|Publication number||US5275189 A|
|Application number||US 07/900,189|
|Publication date||Jan 4, 1994|
|Filing date||Jun 17, 1992|
|Priority date||Dec 16, 1991|
|Also published as||US5139045|
|Publication number||07900189, 900189, US 5275189 A, US 5275189A, US-A-5275189, US5275189 A, US5275189A|
|Inventors||William H. Ensign|
|Original Assignee||Ensign Petroleum Equipment Company, Inc.|
|Export Citation||BiBTeX, EndNote, RefMan|
|Patent Citations (11), Referenced by (13), Classifications (9), Legal Events (6)|
|External Links: USPTO, USPTO Assignment, Espacenet|
This application is a divisional of application Ser. No. 07/807,987, filed Dec. 16, 1991, now U.S. Pat. No. 5,193,045 the disclosure of which is hereby incorporated as if set forth fully herein.
1. Field of the Invention
This invention relates to fuel dispensing systems of the type which are commonly deployed at automobile service stations. More specifically, this invention relates to an improved system for mixing a first grade of fuel with a second grade of fuel to create a third, intermediate grade of fuel.
2. Description of the Prior Art
Service stations and other retailers of fuel for automotive vehicles find themselves in an increasingly competitive market. Consumers, when deciding where to purchase such fuel, take selection, pricing and other factors into account.
Most of the service stations which are constructed today have three underground tanks for storing gasoline. The tanks, respectively, are most often used to store low octane, high octane and intermediate grade octane grades of gasoline. As more modern stations are built, consumers are becoming used to selecting from between three grades.
However, many older service stations are provided with only two below ground tanks for storing gasoline. In addition, many of the service stations which are have three below ground tanks would prefer to use the third tank for storing another type of fuel, such as diesel fuel or gasohol, rather than to store a third grade of gasoline. It is difficult for such stations to provide consumers with the expected selection of fuels that they have come to expect.
Installing an additional tank for storing fuel is an expensive proposition. In many instances, there are other factors such as zoning regulations and insurance considerations which preclude the installation of an additional tank.
One major retailer of gasoline has successfully implemented a system which blends a high octane grade of gasoline with a low octane grade to present a selection of several different intermediate grades. This system, however, is rather sophisticated and expensive, and would require replacement of much of the pumping and metering equipment to be installed at an existing service station.
It would seem that a simple, inexpensive way to provide an intermediate grade of gasoline would be to mix a regular grade with a premium grade by using a blend valve. However, most state regulatory agencies would not permit such an arrangement, since it might result in regular gasoline being sold at the price of intermediate grade gasoline, in the event that the premium grade gasoline stops being supplied to the blend valve. This could occur when the tank which holds the premium grade gasoline becomes empty, or in the event of a pump malfunction.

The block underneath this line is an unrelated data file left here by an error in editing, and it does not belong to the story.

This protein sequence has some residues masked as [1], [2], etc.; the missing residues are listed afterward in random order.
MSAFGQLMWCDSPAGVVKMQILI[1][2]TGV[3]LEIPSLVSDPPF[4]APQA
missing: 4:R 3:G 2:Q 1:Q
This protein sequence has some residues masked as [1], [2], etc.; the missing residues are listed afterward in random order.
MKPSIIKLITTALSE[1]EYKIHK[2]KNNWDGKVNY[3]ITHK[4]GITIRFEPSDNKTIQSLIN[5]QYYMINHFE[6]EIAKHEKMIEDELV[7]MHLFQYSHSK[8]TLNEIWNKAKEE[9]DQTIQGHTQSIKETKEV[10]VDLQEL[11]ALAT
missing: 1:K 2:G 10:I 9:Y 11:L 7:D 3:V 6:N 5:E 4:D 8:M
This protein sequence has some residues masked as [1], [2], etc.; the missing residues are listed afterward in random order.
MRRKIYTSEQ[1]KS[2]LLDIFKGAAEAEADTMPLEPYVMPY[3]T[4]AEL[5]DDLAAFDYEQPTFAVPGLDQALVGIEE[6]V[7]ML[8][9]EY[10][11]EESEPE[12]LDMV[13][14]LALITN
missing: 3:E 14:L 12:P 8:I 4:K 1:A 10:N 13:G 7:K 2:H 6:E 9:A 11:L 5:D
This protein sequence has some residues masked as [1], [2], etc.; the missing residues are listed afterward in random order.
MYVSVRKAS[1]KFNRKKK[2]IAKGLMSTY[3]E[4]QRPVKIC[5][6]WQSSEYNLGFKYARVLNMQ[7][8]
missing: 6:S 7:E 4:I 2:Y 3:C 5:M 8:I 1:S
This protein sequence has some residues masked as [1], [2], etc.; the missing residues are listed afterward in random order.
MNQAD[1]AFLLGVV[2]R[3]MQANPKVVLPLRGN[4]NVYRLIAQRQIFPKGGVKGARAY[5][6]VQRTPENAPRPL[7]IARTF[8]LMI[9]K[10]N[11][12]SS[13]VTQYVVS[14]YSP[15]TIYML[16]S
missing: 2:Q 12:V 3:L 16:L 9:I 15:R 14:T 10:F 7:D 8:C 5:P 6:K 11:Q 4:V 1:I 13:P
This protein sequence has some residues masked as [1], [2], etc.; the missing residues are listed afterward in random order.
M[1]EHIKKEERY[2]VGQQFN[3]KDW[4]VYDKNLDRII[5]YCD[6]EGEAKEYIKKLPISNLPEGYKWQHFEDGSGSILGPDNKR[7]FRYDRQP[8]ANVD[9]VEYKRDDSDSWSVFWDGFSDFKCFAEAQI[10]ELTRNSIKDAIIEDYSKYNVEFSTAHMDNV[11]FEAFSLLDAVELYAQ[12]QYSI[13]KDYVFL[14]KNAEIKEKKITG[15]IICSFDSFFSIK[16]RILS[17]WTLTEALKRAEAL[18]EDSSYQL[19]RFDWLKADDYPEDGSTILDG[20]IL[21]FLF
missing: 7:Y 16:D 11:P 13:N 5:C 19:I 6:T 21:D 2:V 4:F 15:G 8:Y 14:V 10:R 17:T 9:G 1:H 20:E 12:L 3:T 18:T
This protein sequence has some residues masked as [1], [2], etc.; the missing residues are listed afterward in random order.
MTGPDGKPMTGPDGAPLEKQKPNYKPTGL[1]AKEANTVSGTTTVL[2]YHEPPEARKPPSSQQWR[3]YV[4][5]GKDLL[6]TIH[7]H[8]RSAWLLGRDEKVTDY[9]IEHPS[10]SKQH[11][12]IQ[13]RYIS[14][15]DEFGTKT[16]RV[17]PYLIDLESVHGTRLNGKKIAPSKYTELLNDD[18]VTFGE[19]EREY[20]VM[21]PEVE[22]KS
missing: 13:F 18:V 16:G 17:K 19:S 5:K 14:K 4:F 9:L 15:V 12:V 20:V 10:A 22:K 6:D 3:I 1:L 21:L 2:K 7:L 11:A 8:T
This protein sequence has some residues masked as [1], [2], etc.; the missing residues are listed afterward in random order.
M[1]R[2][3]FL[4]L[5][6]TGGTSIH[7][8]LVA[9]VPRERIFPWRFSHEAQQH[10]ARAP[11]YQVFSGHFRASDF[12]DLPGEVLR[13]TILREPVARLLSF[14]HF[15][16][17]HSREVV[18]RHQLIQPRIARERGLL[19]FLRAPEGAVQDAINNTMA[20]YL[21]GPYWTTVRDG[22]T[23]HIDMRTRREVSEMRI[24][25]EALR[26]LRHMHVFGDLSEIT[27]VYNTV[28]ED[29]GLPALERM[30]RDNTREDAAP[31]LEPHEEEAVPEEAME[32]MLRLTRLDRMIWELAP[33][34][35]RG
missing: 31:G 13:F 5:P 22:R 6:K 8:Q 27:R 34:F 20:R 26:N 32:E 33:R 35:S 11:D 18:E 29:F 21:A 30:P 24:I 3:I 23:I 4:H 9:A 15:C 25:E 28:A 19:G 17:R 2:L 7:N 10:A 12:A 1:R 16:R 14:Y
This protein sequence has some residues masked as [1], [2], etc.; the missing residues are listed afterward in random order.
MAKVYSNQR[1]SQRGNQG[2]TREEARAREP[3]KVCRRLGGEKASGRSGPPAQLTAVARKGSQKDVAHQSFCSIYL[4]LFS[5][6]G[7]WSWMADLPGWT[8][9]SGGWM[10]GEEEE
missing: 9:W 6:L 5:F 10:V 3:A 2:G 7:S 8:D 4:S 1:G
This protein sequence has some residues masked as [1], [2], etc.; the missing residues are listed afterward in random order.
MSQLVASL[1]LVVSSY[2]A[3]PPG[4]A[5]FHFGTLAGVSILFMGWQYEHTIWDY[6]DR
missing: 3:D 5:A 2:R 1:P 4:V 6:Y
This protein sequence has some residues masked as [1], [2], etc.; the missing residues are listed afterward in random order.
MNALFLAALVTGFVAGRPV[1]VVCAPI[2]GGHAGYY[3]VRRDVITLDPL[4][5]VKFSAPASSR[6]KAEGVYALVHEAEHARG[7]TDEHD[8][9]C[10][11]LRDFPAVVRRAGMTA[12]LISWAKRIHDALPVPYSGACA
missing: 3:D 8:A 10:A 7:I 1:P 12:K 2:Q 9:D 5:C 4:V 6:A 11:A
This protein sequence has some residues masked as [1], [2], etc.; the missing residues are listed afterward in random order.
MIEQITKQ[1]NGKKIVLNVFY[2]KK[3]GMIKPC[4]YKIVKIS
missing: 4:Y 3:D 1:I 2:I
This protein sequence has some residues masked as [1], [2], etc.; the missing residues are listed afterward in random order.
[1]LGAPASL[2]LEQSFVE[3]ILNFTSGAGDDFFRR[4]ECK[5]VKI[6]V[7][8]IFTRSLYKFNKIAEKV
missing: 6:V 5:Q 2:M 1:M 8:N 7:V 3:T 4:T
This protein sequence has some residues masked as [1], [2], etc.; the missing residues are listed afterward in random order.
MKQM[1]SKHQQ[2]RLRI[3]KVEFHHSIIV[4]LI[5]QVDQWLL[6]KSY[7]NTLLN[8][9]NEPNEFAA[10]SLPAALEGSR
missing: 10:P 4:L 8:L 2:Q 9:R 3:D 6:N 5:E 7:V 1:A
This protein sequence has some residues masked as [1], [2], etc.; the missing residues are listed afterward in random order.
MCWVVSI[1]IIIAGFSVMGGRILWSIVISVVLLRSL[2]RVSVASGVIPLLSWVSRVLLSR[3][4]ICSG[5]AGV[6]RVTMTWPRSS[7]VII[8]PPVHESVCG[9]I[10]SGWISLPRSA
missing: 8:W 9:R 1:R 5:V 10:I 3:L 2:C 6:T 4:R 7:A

It is clear that there has existed a long and unfilled need in the prior art for a simple, inexpensive system and method for providing an intermediate grade gasoline which can readily be installed in an existing service station, and which will ensure that any fuel dispensed as intermediate is in fact a mixture of higher and lower octane grades.
Accordingly, it is an object of this invention to provide a simple, inexpensive system and method for providing an intermediate grade of gasoline in a service station which has a first tank for storing a first, low octane grade of fuel and a second tank for storing a second, high octane grade of fuel.
It is further an object of the invention to provide such a system, which is readily installable at an existing service station with minimal replacement of equipment.
It is a third object of the invention to provide such a system and method, which ensures that fuel marketed as intermediate grade is in fact an intermediate grade, and is not instead a higher grade or a lower grade.
In order to achieve the above and other objects of the invention, a method of mixing a first grade of fuel with a second grade of fuel to create a third, intermediate grade of fuel, includes the steps of (a) supplying a first grade of fuel; (b) supplying a second grade of fuel; (c) blending the first and second grades of fuel into a third, intermediate grade of fuel; and (d) conveying the third intermediate grade of fuel to a meter for dispensing to a customer, the conveying step being disabled in the event that either the first grade of fuel or the second grade of fuel is not being supplied for said blending step, whereby any fuel dispensed by said meter is assured of being a mixture of the first and second grades of fuel.
These and various other advantages and features of novelty which characterize the invention are pointed out with particularity in the claims annexed hereto and forming a part hereof. However, for a better understanding of the invention, its advantages, and the objects obtained by its use, reference should be made to the drawings which form a further part hereof, and to the accompanying descriptive matter, in which there is illustrated and described a preferred embodiment of the invention.